Guest blog: The airside challenge – Fiona Tindall, head of domestic retail, Blackjack Promotions

The space beyond airport customs and security checks is a foreign land for many brands and retailers, says Fiona Tindall, head of domestic retail, Blackjack Promotions

For the world’s airports, retail revenues are becoming increasingly more important – according to the latest figures from research company GlobalData, the total spent by consumers in airport retailers reached $38 billion in 2016, with this figure predicted to grow by 27% to $49 billion by 2021.

Obviously, retail represents a significant revenue stream for the companies that run the world’s airports, for the retailers that rent shop-floor space from them – and for the brands that are sold in these shops.

But for brands that are new to the airport environment (and even for some that have been selling there for years) there are challenges, not the least of which is how best to manage how your products are displayed in areas such as Duty Free.

On the High Street, shopping malls and supermarkets, brands can easily deploy field marketing representatives to carry out merchandising activities – checking stock levels in store, keeping product displays tidy, making sure new products are actually on the shelf, not in the stock room, and managing the category so their brand has a fair share of the shelf-scape.

In airports, particularly in Duty Free, things are far more complicated.

To begin with, there’s the language. All industries develop their own jargon, and the airport business is no different.

We don’t have time or space here for a dictionary of ‘airport speak’, but there are two terms that brand managers and marketing directors have to understand if they are ever going to succeed in promoting their products successfully in airport terminals.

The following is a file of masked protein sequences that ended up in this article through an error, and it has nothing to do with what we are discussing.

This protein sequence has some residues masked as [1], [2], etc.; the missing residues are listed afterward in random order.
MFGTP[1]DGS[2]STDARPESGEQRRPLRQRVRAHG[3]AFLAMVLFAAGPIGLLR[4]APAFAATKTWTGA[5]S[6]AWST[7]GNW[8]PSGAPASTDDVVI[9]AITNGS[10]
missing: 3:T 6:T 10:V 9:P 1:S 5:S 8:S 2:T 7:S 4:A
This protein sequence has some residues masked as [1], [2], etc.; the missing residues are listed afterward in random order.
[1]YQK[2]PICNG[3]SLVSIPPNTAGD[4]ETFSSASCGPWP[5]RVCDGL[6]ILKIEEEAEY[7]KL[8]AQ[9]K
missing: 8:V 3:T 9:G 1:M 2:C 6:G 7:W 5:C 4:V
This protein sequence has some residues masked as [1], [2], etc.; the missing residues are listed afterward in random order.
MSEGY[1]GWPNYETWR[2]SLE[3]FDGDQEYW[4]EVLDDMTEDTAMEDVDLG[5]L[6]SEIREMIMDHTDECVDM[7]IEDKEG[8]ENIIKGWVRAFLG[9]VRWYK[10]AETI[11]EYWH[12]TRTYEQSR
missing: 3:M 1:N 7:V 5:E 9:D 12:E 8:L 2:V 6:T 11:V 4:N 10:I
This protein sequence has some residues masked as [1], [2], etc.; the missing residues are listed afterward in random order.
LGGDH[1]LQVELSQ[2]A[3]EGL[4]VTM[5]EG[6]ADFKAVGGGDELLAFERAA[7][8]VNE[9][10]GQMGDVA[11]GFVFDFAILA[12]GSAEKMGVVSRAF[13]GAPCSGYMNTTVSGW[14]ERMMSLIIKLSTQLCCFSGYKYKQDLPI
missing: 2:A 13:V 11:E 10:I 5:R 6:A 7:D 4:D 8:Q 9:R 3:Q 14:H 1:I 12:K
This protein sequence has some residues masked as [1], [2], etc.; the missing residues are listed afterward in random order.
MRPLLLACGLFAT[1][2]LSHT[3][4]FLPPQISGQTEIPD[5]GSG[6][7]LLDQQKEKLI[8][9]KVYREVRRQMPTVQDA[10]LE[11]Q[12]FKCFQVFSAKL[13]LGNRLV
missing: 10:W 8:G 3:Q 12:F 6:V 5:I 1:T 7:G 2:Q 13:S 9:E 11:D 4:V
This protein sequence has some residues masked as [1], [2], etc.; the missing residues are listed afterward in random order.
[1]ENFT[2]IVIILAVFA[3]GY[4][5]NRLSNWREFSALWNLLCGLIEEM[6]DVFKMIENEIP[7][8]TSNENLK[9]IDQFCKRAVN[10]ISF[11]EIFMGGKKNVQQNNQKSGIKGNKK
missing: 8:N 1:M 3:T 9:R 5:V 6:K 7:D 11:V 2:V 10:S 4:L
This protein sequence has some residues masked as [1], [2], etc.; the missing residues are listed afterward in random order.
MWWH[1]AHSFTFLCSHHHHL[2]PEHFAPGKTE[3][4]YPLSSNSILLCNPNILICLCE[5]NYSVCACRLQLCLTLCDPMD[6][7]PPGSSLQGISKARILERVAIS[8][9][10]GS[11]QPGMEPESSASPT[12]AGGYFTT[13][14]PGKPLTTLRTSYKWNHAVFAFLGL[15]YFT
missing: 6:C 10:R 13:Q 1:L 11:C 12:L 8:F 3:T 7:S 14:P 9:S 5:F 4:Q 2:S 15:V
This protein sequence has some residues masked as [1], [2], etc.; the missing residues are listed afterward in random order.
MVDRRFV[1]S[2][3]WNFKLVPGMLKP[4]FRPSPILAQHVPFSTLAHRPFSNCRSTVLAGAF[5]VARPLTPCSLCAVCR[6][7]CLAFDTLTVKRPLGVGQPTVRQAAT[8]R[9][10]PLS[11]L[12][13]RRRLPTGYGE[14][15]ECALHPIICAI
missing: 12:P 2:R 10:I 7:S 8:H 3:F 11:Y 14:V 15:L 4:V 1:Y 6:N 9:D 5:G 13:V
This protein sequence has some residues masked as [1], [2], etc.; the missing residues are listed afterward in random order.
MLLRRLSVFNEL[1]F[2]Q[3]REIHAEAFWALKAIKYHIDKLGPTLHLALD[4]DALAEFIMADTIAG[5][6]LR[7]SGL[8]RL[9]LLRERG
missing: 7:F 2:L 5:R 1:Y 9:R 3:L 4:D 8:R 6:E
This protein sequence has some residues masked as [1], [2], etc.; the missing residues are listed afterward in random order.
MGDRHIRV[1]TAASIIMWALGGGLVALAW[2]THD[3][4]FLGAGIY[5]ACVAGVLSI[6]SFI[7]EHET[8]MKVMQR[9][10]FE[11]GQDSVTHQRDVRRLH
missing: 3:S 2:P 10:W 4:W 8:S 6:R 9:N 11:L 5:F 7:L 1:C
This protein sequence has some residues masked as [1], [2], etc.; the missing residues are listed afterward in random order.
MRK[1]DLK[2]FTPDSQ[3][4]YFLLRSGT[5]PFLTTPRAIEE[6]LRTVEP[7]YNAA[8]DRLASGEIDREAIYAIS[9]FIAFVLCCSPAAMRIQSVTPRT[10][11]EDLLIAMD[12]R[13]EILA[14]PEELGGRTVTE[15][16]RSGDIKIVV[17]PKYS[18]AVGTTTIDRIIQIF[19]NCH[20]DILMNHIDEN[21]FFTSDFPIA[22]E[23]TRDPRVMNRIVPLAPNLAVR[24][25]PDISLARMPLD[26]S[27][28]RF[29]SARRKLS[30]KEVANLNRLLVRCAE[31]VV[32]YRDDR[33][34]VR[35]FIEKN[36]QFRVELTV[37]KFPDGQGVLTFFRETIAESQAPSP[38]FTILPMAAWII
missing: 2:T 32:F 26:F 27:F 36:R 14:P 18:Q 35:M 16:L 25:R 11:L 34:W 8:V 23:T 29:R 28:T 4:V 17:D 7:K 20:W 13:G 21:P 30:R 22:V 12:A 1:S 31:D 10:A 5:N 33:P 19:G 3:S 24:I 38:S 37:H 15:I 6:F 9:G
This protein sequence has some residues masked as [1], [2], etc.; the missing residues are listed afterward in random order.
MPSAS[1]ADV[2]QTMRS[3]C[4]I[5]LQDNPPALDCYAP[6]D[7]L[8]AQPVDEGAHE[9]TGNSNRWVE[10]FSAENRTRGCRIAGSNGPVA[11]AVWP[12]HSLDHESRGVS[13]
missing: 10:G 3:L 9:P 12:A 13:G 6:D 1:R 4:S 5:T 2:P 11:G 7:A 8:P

They are ‘landside’ and ‘airside’ – and they represent a fundamental divide between two different worlds.

Landside is everything this side of the security gates and (in international airports) passport control. Airside is everything the other side of security and immigration control.

As you can imagine, there are major security concerns over allowing people and products to cross over to work airside. To work airside, staff must go through incredibly strict vetting procedures, set by the Civil Aviation Authority (CAA), in order to get an airside pass.

Individuals can’t apply for a pass: only companies which qualify for ‘signatory status’ at a particular airport can do so, on behalf of employees. It’s not an easy process – anyone put forward for an airside pass has to be able to provide a day-by-day account of who they’ve worked for and where they’ve been for the five years prior to applying.

Passes are also specific to particular areas of the airport, and staff have to have valid and very specific reasons to be there. You even have to list the tools and equipment they need to do their jobs, and what those jobs are.